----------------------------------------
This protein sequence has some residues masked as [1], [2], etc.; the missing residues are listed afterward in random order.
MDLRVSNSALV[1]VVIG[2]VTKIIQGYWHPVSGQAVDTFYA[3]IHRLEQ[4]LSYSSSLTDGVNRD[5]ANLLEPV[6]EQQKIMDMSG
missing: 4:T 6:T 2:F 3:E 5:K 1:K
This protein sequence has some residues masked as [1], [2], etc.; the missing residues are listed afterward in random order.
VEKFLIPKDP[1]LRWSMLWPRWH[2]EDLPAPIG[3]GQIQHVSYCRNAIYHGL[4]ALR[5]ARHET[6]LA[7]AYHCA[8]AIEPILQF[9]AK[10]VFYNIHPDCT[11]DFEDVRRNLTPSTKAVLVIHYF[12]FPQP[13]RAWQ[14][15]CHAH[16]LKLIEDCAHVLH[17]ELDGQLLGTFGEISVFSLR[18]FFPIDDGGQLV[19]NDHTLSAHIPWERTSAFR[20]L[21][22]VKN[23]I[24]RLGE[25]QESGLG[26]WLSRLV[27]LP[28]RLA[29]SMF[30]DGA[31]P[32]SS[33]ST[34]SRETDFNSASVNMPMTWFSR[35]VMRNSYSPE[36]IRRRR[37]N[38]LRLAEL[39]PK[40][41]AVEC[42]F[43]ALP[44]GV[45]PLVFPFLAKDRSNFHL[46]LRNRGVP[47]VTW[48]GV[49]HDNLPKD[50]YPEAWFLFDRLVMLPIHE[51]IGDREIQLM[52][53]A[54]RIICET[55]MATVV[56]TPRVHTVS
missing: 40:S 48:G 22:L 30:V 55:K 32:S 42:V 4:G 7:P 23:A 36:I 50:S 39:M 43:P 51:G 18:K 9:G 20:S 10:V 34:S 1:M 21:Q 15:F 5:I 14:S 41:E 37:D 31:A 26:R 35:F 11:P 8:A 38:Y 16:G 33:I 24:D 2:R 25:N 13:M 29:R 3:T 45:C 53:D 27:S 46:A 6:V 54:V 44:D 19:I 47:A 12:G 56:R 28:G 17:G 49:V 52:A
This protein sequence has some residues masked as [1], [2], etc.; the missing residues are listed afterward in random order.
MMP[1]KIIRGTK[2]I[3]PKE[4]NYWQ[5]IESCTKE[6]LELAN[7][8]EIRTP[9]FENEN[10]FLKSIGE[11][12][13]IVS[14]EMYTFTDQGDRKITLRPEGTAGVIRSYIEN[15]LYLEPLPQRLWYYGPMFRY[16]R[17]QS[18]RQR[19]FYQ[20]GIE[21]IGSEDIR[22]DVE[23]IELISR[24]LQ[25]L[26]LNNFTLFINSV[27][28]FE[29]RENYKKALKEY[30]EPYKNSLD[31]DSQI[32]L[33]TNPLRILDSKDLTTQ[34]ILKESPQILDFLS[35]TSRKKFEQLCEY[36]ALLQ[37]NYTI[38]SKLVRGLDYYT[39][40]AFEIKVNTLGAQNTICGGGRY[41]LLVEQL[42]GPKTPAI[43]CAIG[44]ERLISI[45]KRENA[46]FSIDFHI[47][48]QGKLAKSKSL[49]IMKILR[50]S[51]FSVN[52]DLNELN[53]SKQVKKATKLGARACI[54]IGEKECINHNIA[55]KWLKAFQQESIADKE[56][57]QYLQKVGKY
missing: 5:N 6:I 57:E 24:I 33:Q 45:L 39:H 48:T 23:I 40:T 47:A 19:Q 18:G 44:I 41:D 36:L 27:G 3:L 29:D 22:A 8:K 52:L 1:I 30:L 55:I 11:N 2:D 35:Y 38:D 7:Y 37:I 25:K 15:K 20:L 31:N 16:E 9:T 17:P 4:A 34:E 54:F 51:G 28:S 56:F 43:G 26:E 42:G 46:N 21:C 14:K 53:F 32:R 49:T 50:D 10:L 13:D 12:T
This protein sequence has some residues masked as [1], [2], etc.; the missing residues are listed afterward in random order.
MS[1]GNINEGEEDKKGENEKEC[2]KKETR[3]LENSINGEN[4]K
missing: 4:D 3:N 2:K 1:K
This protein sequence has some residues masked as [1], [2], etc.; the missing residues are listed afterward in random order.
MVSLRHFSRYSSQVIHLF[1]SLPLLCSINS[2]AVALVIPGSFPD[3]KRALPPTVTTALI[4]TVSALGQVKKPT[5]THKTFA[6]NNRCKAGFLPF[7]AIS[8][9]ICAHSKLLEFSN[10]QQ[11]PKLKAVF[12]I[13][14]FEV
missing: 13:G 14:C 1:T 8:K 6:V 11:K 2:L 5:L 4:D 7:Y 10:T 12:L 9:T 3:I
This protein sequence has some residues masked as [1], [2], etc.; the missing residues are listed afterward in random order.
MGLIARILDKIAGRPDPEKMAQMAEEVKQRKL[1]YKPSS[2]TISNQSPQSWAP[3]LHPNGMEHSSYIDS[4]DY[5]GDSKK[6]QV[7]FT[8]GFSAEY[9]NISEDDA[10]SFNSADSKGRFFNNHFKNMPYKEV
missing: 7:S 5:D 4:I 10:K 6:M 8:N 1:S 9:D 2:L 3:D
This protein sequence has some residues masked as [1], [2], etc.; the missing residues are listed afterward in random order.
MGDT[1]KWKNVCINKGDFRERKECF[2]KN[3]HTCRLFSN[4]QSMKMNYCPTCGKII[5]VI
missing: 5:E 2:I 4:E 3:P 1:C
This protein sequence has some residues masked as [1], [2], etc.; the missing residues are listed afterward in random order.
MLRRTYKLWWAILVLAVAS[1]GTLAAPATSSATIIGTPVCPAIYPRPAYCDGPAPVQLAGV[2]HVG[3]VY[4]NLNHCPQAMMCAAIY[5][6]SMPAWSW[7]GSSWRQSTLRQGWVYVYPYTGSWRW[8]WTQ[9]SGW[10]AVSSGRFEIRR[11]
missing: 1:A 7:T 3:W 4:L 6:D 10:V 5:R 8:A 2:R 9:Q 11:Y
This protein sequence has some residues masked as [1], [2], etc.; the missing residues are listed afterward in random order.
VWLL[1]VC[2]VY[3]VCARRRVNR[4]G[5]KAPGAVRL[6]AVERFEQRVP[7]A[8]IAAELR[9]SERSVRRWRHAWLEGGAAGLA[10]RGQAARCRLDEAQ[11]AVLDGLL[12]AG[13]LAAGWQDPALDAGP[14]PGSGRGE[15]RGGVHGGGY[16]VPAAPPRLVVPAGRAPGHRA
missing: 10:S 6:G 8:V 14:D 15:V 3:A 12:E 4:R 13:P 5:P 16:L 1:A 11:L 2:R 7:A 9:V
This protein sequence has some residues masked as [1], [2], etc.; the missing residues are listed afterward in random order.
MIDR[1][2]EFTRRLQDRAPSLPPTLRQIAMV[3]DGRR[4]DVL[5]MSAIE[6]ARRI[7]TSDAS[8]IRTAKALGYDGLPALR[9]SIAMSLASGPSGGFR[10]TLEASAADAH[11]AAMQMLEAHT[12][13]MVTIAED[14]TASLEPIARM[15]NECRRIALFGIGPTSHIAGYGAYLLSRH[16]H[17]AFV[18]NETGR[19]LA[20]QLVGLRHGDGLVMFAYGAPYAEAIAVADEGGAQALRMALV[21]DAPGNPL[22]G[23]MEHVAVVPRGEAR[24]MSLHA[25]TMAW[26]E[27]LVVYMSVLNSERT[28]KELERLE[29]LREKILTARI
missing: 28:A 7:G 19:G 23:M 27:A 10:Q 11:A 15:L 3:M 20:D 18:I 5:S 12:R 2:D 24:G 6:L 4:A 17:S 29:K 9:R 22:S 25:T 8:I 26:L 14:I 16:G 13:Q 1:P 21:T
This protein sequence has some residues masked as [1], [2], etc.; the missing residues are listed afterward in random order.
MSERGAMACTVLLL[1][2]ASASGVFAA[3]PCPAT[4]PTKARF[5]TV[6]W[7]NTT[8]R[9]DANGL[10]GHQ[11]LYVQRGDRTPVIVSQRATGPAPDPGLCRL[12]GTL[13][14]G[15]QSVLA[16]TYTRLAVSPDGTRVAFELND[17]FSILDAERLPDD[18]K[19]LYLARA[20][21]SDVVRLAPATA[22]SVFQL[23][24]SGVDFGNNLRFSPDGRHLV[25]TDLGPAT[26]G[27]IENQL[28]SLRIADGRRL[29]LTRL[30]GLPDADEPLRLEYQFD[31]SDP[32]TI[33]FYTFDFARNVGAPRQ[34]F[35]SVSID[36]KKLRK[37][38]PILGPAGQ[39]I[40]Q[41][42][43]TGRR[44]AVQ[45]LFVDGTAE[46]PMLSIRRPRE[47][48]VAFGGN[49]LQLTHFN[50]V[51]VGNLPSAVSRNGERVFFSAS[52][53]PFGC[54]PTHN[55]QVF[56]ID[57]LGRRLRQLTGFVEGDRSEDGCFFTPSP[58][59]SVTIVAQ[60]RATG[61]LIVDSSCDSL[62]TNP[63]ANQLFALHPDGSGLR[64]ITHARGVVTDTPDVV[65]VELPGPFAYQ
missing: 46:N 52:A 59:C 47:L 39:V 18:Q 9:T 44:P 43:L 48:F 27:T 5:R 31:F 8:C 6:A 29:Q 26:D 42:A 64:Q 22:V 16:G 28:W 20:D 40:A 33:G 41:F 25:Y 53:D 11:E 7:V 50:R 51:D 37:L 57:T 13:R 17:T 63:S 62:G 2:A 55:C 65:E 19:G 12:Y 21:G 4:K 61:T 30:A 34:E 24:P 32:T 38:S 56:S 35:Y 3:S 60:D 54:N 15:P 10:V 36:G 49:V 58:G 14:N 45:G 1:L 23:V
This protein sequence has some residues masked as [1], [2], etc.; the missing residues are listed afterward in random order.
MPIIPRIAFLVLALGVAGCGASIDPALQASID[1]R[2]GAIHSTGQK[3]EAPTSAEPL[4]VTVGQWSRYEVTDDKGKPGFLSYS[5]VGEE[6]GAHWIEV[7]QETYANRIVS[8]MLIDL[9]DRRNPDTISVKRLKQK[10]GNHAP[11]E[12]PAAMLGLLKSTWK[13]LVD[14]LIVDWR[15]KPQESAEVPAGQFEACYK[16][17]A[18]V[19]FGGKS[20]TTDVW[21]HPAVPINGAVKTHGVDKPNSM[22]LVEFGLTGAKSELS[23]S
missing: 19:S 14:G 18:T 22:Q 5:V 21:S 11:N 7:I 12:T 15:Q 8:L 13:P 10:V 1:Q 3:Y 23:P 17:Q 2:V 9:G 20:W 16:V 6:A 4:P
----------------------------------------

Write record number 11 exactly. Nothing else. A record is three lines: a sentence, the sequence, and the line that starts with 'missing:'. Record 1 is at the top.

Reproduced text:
This protein sequence has some residues masked as [1], [2], etc.; the missing residues are listed afterward in random order.
MSERGAMACTVLLL[1][2]ASASGVFAA[3]PCPAT[4]PTKARF[5]TV[6]W[7]NTT[8]R[9]DANGL[10]GHQ[11]LYVQRGDRTPVIVSQRATGPAPDPGLCRL[12]GTL[13][14]G[15]QSVLA[16]TYTRLAVSPDGTRVAFELND[17]FSILDAERLPDD[18]K[19]LYLARA[20][21]SDVVRLAPATA[22]SVFQL[23][24]SGVDFGNNLRFSPDGRHLV[25]TDLGPAT[26]G[27]IENQL[28]SLRIADGRRL[29]LTRL[30]GLPDADEPLRLEYQFD[31]SDP[32]TI[33]FYTFDFARNVGAPRQ[34]F[35]SVSID[36]KKLRK[37][38]PILGPAGQ[39]I[40]Q[41][42][43]TGRR[44]AVQ[45]LFVDGTAE[46]PMLSIRRPRE[47][48]VAFGGN[49]LQLTHFN[50]V[51]VGNLPSAVSRNGERVFFSAS[52][53]PFGC[54]PTHN[55]QVF[56]ID[57]LGRRLRQLTGFVEGDRSEDGCFFTPSP[58][59]SVTIVAQ[60]RATG[61]LIVDSSCDSL[62]TNP[63]ANQLFALHPDGSGLR[64]ITHARGVVTDTPDVV[65]VELPGPFAYQ
missing: 46:N 52:A 59:C 47:L 39:V 18:Q 9:T 44:P 43:L 48:F 27:T 5:R 31:F 8:C 6:A 29:Q 26:D 42:A 64:Q 22:V 16:G 28:W 20:D 40:A 33:G 41:F 25:Y 53:D 11:E 7:V 50:R 51:D 37:L 57:T 13:R 17:T 63:S 62:G 2:A 55:C 65:E 19:G 12:Y 21:G 4:K 61:T 30:A 34:E 24:P 32:T 38:S 56:S 35:Y 3:S 60:D 54:N 15:P 10:V 36:G 49:V 58:G 14:N 45:G 1:L 23:V